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Affordable Housing and Sustainable Communities

Two Cheers for Ald. Vasquez: Andersonville Gets a Little More Affordable

The alderperson's charge of heart was likely at least partly due to previous prodding from Streetsblog.

Updated design approved at 5400 N. Ashland Ave, looking northwest. Image via 40th Ward.

On Thursday, Ald. Andre Vasquez (40th) shared an exciting update: a hotly contested transit-oriented development proposal in Andersonville will be moving forward. The downside is that there will about 17 percent fewer units than originally proposed, and 25 percent fewer affordable ones. Instead of the previously-rejected 18-unit building with four affordable units, Andersonville will get a 15-unit building with three affordable homes instead.

The decision represents a huge upgrade from the high-cost, single family home that currently occupies the site. But it’s still a downgrade from the prior proposal—and it illustrates the larger hurdles facing efforts to build housing in wealthy parts of the city. 

5400 N. Clark St., as it appeared in November 2021 (when a crew was working there). Image: Google Maps

As Streetsblog noted two weeks ago, the previous proposal to replace the $750,000 single-family home at 5400 N. Ashland Ave. was rejected by Ald. Vasquez, after neighbors objected during his community zoning process, in part due to the height of the building. Vasquez committed to still trying to get something done at the site, and his efforts paid off. The developer updated the proposal to a shorter, four-story development (see image at the top of this post), which Vasquez is now supporting.

Rendering of the original proposal for an 18-unit building at 5400 N. Ashland Ave. Image via 40th Ward

The alder deserves real credit. The affordable units will make a real difference to three families in the Lincoln Square community area, one of the wealthier parts of the city (the median household income of Lincoln Square is about 17 percent higher than that of the entire city). And adding market-rate units will give first-time homebuyers more options, and help keep Chicago a little bit more affordable. Many of the local Not In My Backyard types will continue to grumble, but Vasquez took a courageous stand that will make his Ward more affordable and welcoming. 

However, while Vasquez did the right thing, this is no way to solve a 120,000-unit housing crisis. The process behind 5400 N. Ashland Ave. highlights three things to keep in mind when we talk about affordable housing in the future.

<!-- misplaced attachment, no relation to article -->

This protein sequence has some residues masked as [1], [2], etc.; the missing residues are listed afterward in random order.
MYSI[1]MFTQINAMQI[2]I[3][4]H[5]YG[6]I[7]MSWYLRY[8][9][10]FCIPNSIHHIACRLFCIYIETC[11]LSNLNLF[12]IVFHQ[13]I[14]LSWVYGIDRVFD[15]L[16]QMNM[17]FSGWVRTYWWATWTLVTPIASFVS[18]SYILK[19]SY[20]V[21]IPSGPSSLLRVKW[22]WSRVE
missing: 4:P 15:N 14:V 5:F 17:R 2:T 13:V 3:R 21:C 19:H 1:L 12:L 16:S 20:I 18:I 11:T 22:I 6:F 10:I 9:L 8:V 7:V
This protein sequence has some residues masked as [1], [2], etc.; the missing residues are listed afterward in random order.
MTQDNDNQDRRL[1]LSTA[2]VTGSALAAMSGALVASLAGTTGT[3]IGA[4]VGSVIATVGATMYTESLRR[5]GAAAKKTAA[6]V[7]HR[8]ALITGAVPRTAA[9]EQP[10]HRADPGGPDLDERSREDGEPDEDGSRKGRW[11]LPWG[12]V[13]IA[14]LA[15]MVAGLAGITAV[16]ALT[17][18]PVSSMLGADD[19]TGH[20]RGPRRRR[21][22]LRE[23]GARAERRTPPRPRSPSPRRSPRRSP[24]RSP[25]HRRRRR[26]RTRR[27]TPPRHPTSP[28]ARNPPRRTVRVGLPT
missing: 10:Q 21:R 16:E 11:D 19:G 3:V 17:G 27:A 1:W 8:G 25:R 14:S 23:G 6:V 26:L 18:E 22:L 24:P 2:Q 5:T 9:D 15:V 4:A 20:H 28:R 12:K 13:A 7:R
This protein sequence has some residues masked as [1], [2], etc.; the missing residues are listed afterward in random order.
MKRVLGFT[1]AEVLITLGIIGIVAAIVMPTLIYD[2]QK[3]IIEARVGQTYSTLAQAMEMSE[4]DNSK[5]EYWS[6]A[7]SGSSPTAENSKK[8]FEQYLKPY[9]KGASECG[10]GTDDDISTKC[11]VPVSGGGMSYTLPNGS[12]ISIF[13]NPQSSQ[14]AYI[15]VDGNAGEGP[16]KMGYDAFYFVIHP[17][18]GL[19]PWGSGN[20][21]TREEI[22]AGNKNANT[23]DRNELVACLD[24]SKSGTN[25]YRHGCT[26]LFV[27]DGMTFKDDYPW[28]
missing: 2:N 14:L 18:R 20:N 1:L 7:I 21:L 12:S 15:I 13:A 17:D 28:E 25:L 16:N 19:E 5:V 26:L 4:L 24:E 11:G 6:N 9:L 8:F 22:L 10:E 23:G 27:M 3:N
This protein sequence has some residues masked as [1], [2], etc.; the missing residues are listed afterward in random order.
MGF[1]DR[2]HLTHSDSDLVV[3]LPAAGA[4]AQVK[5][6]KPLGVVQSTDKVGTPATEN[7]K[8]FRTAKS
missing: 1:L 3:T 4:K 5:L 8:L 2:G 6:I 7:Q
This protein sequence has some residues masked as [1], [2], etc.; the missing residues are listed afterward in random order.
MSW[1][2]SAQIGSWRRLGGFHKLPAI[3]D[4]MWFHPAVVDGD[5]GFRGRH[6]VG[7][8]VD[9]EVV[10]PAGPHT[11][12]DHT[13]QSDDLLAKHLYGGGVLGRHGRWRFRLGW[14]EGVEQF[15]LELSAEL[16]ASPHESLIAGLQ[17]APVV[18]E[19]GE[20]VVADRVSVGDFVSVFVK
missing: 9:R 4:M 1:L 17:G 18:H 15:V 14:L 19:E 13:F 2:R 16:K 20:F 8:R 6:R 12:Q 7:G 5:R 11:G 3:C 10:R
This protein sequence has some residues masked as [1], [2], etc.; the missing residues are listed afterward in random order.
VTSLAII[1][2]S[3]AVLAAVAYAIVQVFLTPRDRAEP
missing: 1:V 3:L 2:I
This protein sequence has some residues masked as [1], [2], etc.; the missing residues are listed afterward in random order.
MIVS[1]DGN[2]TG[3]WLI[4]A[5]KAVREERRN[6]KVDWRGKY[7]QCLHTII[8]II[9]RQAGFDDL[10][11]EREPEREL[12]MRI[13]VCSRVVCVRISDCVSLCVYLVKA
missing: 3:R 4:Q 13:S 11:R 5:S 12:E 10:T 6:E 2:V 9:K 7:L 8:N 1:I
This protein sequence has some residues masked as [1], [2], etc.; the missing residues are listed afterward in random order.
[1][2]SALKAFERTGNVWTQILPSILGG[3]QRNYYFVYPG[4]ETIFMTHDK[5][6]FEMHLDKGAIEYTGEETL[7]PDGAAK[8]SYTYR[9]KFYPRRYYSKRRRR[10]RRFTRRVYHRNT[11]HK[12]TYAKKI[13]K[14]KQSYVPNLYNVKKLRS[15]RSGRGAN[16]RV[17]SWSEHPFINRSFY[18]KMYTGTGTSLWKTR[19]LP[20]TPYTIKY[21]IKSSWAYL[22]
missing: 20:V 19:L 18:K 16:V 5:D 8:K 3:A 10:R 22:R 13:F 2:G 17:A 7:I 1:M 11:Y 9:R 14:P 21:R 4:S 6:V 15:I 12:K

1.       Fewer units means fewer affordable units. The proposal faced pushback from neighbors about both the height and the perceived lack of affordable units. But those two requests for smaller buildings with more affordable housing are simply incompatible. With sky-high construction costs, lower-cost affordable units are money losers. They have to be subsidized by the market-rate units in a development. If you reduce the number of market units, a developer won’t be able to raise the money to build the affordable units. That’s exactly what happened here. 

2.       Time is money. A redevelopment was first proposed at this site in 2020 with only seven units. For four years, this land has been sitting there, as different owners wrangled with community groups and the alder about a path forward. Community input is important, and it’s great that the approved plan includes more units than the 2020 version. But this slow-moving process has meant that we’ve gone years without more housing at the site. This process is also part of why it’s so expensive to build in Chicago. When developers have to tie up resources in projects that take years to get approved, their costs go up, and so do the prices of new units. 

Rendering of the original seven-unit proposal. Image via 40th Ward and Block Club Chicago.

3.       This is the best-case scenario. This developer likely only bothered to make a proposal, and then change the number of proposed units, in this case because Vasquez has a strong pro-housing reputation. But in neighborhoods where alders and/or residents are more hostile to development, these projects don’t even get proposed in the first place. Without a more transparent and consistent process, some parts of the city will remain off-limits to more dense and affordable units. 

To truly address our affordable housing crisis, Chicago needs to get serious about making it easier to build more units everywhere. In particular, measures to legalize two- and three-flats citywide could go a long way to addressing our housing crisis. 

Ald. Vasquez gets it. In his statement supporting the development, the alder wrote that “We need to have a more proactive conversation with neighbors, outside the context of individual zoning proposals, about the need for affordable housing in the 40th Ward, and what a sustainable strategy toward achieving that goal could look like. We hope to schedule a follow up community meeting later this year to begin that discussion.”

That’s real leadership. Vasquez has already shown that he’s willing to stand up for more housing in his own ward. He’s also backed citywide reforms to the zoning code, including legalizing three-flats. As a potential candidate to serve at the next chair of the zoning committee, let’s hope he can do a lot more to support more housing, affordable and market-rate, in every neighborhood across the city. 

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